Saturday, 24 June 2017

Shooting in Paris leaves one police officer killed, two injured

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PARIS: One police officer was killed and two others wounded on Thursday in a shooting at Paris’ famed Champs Elysees, just days ahead of France’s presidential election, police said. France’s interior ministry said the gunman was killed after opening fire on the officers at around 9:00 pm (1900 paris 3GMT) on the boulevard. Anti-terror prosecutors have opened an investigation. “The attacker arrived by car and got out. He opened fire on a police car with an automatic weapon, killing one of the police officers and trying to attack others while running,” a police source told the agencies, asking not be named. The bustling shopping street in the heart of the city was blocked by armed officers and nearby metro stations closed. The election has long been seen as a potential target of jihadists. Witnesses recounted scenes of panic as people ran for cover and sought shelter. “We had to hide our customers in the basement,” Choukri Chouanine, manager of a restaurant near the site of the shooting, told the agencies, saying there was “lots of gunfire.” Dozens of vehicles from the emergency services were sent to the area, where a helicopter was also deployed. France is in a state of emergency and at its highest possible level of alert since a string of terror attacks that began in 2015, which have killed over 230 people. Up until now, polls showed voters more concerned about unemployment and their spending power than terrorism or security, though analysts warned this would change in the event of further bloodshed. Far-right leader Marine Le Pen welcomed security moving to the heart of the campaign on Thursday as she took part in a prime-time interview show alongside the 10 other presidential candidates. “We are suffering the consequences of a laxity that has continued for years,” she said shortly before the shooting, promising to take a hard line against extremists and anyone suspected of being an Islamist.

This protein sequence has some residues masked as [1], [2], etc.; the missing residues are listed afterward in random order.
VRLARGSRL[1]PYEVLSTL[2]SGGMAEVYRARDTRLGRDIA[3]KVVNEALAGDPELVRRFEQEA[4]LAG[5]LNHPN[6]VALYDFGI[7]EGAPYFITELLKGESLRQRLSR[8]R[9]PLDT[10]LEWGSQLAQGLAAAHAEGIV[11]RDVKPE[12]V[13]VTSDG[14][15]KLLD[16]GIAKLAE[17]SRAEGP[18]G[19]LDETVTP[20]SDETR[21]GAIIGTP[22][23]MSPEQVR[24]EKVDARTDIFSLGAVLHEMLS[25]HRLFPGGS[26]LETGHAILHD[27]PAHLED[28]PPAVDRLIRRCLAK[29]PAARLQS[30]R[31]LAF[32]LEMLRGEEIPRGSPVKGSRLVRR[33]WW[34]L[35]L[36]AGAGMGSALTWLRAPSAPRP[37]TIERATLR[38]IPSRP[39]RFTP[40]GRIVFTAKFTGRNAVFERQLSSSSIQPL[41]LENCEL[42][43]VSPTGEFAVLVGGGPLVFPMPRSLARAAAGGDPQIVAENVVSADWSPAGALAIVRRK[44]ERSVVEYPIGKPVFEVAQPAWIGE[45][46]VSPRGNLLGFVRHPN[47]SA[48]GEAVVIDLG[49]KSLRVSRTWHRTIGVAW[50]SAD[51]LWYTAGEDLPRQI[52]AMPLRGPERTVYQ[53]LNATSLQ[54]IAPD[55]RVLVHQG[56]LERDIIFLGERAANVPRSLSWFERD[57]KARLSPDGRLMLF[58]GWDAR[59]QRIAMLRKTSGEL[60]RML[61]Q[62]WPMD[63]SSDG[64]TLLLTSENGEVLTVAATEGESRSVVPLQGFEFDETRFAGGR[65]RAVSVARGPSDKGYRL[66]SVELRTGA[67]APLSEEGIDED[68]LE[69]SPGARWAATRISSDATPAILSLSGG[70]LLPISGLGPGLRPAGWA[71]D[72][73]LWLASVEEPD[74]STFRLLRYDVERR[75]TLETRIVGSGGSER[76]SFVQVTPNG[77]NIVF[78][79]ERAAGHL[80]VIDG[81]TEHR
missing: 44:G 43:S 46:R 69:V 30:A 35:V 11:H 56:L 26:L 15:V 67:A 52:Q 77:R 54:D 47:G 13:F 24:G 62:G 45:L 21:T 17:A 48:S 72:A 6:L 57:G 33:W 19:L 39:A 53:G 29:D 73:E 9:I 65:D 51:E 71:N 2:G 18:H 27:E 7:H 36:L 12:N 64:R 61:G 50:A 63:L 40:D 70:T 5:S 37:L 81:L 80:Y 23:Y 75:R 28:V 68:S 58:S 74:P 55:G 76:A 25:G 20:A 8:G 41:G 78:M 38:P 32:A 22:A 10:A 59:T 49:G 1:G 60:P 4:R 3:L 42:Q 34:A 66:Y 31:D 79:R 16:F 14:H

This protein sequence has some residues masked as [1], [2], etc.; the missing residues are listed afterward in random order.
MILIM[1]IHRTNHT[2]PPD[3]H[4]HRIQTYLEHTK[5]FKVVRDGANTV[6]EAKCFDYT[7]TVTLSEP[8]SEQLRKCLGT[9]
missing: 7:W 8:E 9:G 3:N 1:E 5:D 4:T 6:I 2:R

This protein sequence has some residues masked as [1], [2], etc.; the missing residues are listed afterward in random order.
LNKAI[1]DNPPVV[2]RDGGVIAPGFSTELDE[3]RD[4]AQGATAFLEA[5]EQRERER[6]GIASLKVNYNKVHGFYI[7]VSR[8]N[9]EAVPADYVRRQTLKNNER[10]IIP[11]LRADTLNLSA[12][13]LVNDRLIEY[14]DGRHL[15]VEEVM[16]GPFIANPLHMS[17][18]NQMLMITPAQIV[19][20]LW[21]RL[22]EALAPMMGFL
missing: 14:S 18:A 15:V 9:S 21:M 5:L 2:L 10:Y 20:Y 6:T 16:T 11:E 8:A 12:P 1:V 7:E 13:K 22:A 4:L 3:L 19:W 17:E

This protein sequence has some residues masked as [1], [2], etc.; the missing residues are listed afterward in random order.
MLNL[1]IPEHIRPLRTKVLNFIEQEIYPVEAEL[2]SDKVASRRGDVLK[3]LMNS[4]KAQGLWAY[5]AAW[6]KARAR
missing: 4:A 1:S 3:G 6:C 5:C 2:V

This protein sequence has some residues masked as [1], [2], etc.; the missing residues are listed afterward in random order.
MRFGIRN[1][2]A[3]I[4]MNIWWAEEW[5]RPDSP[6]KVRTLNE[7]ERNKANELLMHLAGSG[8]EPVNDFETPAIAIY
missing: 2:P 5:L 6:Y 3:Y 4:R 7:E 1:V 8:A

For weeks, centrist former banker Emmanuel Macron and the National Front s (FN) Le Pen have been out in front but opinion polls now show there is paris 2a chance that any of four leading candidates could reach the second-round runoff on May 7. Though Le Pen and Macron are the front runners, scandal-plagued conservative Francois Fillon and far-left firebrand Jean-Luc Melenchon have closed the gap substantially in the last two weeks. “The first responsibility of the president is to protect,” Macron said on the interview show. “This threat will be part of our daily lives in the next years.” Major attacks in France targeted the Charlie Hebdo magazine in January 2015, sites around Paris including the Bataclan concert hall in November the same year and families at a fireworks display in Nice in July last year. In between, there have been a series of smaller attacks, often targeting security forces. Thousands of troops and armed police have been deployed to guard tourist hotspots such as the Champs Elysees or other potential targets including government buildings and religious sites. In February, a man armed with a machete in each hand attacked soldiers on patrol at Paris s Louvre Museum. The attacker, a 29-year-old Egyptian, was seriously injured. And in March, a 39-year-old man was killed at Paris’ Orly airport after attacking a soldier.

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